What are essential oils?
Essential oils are the foundation of aromatherapy, which uses oils and other aromas to improve mood, mindset, and overall well-being. An essential oil is a potent liquid component extracted from a plant by means of distillation or cold pressing, which physically isolates the oils from the solid plant material. These oils are produced in the individual cells of the plant and are what give each species of plant its unique aroma. Essential oils are relatively easy to incorporate into everyday life and are largely effective in the treatment of pain, as well as in boosting mood and providing cognitive benefits.
How can they help with pain?
Essential oils have been found to reduce pain in a number of situations and conditions. Many essential oils are analgesic—meaning they naturally relieve pain—and anti-inflammatory—meaning they inhibit the autoimmune response in the body that causes pain and swelling, joint pain, stomach aches, and muscle pain. Aromatherapy is becoming increasingly common in reducing menstrual pain. When used topically, one study reported essential oils cut the amount of time in pain by almost half.. A similar finding came out of a 2014 study suggesting the use of essential oil-infused topical cream for the treatment of neck pain.
Five Essential Oils for Pain Treatment
Lavender oil comes from the lavender plant, which is a small purple flower. Lavender controls inflammation and is a natural analgesic and antinociceptive, both of which inhibit pain. Lavender has other beneficial properties, besides it healing abilities. It has been found to reduce anxiety and calm the body and mind. These two properties are related to the flower’s anti-inflammatory qualities. Lavender is particularly effective in reducing muscular and joint pain, however it also helps to treat acne and mild stomach discomfort.
Peppermint—more commonly known as a flavoring for candy and gum—is used to treat a number of health conditions and provide cognitive benefits. Peppermint oil has been proven effective in the treatment of pain in a number of conditions, most notably irritable bowel syndrome. The oil has also been found to naturally increase exercise performance, as it increases oxygen and decreases lactate levels in the blood. Peppermint has antimicrobial and antiviral properties, which improves the immune system, and is commonly consumed as a tea.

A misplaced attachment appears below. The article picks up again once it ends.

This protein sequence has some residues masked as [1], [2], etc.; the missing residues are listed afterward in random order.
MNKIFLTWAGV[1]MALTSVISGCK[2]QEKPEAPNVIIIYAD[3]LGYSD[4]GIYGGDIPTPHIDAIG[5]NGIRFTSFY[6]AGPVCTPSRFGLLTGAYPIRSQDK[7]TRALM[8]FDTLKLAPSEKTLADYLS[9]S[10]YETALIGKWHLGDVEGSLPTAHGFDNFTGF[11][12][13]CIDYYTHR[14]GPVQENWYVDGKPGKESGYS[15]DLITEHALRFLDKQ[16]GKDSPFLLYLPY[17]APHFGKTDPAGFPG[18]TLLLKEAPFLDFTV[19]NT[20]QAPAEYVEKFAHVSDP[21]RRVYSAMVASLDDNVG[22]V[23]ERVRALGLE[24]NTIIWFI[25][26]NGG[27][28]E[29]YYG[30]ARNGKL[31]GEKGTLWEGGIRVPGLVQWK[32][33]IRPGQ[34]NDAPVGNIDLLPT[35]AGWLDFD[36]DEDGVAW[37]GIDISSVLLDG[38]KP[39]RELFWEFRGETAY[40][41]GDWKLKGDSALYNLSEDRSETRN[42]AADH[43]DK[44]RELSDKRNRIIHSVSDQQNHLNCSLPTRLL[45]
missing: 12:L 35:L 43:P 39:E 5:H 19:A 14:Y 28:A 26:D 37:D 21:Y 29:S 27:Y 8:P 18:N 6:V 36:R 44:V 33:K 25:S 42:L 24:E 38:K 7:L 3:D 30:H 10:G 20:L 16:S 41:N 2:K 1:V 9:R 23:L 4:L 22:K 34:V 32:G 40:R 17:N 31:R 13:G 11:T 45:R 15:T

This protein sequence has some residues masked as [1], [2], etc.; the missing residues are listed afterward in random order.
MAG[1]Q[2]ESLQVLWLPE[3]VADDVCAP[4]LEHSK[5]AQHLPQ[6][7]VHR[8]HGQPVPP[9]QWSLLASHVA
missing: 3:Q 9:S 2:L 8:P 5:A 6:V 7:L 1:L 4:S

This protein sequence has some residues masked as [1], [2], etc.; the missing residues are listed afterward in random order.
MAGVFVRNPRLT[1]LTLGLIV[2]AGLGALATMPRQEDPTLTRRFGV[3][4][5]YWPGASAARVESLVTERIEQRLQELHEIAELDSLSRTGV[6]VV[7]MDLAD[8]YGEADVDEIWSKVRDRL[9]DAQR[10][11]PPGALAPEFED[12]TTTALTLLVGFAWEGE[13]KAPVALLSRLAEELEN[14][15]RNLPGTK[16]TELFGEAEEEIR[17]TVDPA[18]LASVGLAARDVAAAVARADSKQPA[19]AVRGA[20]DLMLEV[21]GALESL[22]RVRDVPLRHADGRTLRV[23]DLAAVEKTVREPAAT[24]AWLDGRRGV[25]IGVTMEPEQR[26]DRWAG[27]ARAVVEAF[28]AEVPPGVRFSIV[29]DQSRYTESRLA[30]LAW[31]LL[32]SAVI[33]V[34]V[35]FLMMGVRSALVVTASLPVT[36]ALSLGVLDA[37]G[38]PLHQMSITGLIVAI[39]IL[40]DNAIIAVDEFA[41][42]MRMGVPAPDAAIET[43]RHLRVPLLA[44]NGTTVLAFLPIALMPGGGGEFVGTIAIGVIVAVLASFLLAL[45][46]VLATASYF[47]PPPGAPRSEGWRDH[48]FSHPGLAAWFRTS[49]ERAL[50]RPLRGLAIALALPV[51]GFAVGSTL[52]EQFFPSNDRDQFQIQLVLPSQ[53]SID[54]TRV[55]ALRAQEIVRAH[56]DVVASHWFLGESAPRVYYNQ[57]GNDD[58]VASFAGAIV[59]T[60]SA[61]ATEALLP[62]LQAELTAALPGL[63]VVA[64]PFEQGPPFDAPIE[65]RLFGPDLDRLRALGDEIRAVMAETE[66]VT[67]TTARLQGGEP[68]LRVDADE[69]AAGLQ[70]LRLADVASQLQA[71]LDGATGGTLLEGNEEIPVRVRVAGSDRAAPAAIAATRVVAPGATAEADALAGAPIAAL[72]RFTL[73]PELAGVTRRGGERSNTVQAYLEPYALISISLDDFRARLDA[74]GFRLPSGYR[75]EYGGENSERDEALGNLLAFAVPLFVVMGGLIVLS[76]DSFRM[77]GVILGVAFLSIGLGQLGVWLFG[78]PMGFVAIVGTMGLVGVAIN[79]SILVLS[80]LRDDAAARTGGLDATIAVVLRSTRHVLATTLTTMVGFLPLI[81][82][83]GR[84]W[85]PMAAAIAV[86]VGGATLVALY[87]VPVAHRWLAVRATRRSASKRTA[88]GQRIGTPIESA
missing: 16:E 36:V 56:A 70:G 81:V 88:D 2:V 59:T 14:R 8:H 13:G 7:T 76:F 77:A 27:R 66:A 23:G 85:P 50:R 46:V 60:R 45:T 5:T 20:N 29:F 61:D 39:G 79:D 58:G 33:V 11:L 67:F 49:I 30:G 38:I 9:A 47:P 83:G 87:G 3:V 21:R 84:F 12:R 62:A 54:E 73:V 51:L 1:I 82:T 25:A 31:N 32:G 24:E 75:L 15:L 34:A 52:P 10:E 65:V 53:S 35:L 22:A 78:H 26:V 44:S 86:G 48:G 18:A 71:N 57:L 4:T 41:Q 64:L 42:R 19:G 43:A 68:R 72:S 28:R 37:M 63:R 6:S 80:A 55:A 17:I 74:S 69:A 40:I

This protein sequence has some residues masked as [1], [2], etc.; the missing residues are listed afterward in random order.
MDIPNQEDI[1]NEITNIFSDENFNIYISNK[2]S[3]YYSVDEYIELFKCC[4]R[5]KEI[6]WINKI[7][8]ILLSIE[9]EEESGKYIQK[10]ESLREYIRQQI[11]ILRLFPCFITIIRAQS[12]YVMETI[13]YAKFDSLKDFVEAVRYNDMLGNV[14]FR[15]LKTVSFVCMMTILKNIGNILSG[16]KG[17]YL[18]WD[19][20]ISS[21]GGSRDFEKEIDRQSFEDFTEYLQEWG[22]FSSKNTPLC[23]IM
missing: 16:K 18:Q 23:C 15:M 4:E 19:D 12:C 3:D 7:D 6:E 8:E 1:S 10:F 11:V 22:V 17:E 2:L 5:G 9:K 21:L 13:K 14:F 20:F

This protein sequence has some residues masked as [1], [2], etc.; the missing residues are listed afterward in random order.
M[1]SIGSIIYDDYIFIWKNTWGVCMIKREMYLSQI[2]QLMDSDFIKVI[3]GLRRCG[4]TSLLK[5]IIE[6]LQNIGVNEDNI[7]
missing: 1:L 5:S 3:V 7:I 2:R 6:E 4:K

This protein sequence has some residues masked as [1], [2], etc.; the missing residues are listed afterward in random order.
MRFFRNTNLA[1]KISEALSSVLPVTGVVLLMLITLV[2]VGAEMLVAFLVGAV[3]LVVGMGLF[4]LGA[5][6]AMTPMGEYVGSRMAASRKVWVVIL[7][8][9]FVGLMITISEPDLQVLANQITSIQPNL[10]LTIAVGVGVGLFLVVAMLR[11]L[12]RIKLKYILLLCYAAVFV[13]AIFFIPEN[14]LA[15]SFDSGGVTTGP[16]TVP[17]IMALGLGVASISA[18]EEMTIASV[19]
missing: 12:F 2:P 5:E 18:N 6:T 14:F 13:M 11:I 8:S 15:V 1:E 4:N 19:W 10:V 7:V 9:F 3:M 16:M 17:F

Chamomile is another anti-inflammatory oil that is used to treat menstrual, gastrointestinal, and joint pain, among other conditions. Historically, chamomile has been used to treat skin ailments, such as chicken pox and poison ivy; however, it is now widely used to treat infection, toothache, eczema, and even the common cold, among other conditions. Aside from its pain-relieving abilities, chamomile is a natural sleep aid and can help reduce the symptom severity of anxiety. Chamomile is often ingested as a tea worldwide.
Ginger is a known anti-inflammatory and pain reliever. It is similar in action to ibuprofen and aspirin, as it is a known COX-2 inhibitor, however it does not come with the harsh side effects associated with these drugs. Ginger can easily be incorporated into daily meals, as it is often an ingredient in herbal teas and is commonly sold in grocery stores in the root form. The essential oil can be massaged onto the skin in the affected area or inhaled in order to reap its benefits.
Rosemary is a widely used plant most commonly included in recipes in the kitchen. While this plant has been used throughout history as an herbal healer, it has been proven to possess anti-inflammatory and pain inhibiting properties. Rosemary also positively affects the brain—boosting mood and providing cognitive benefits—and has a significant effect on alertness and memory enhancement. 
This article was contributed by Mary Ney.
Mary is a first year student at American University in Washington, DC where she is studying public health. She is originally from Ocean City, New Jersey. Mary has been practicing yoga for over four years and has a passion for wellness, running, and healthy foods.
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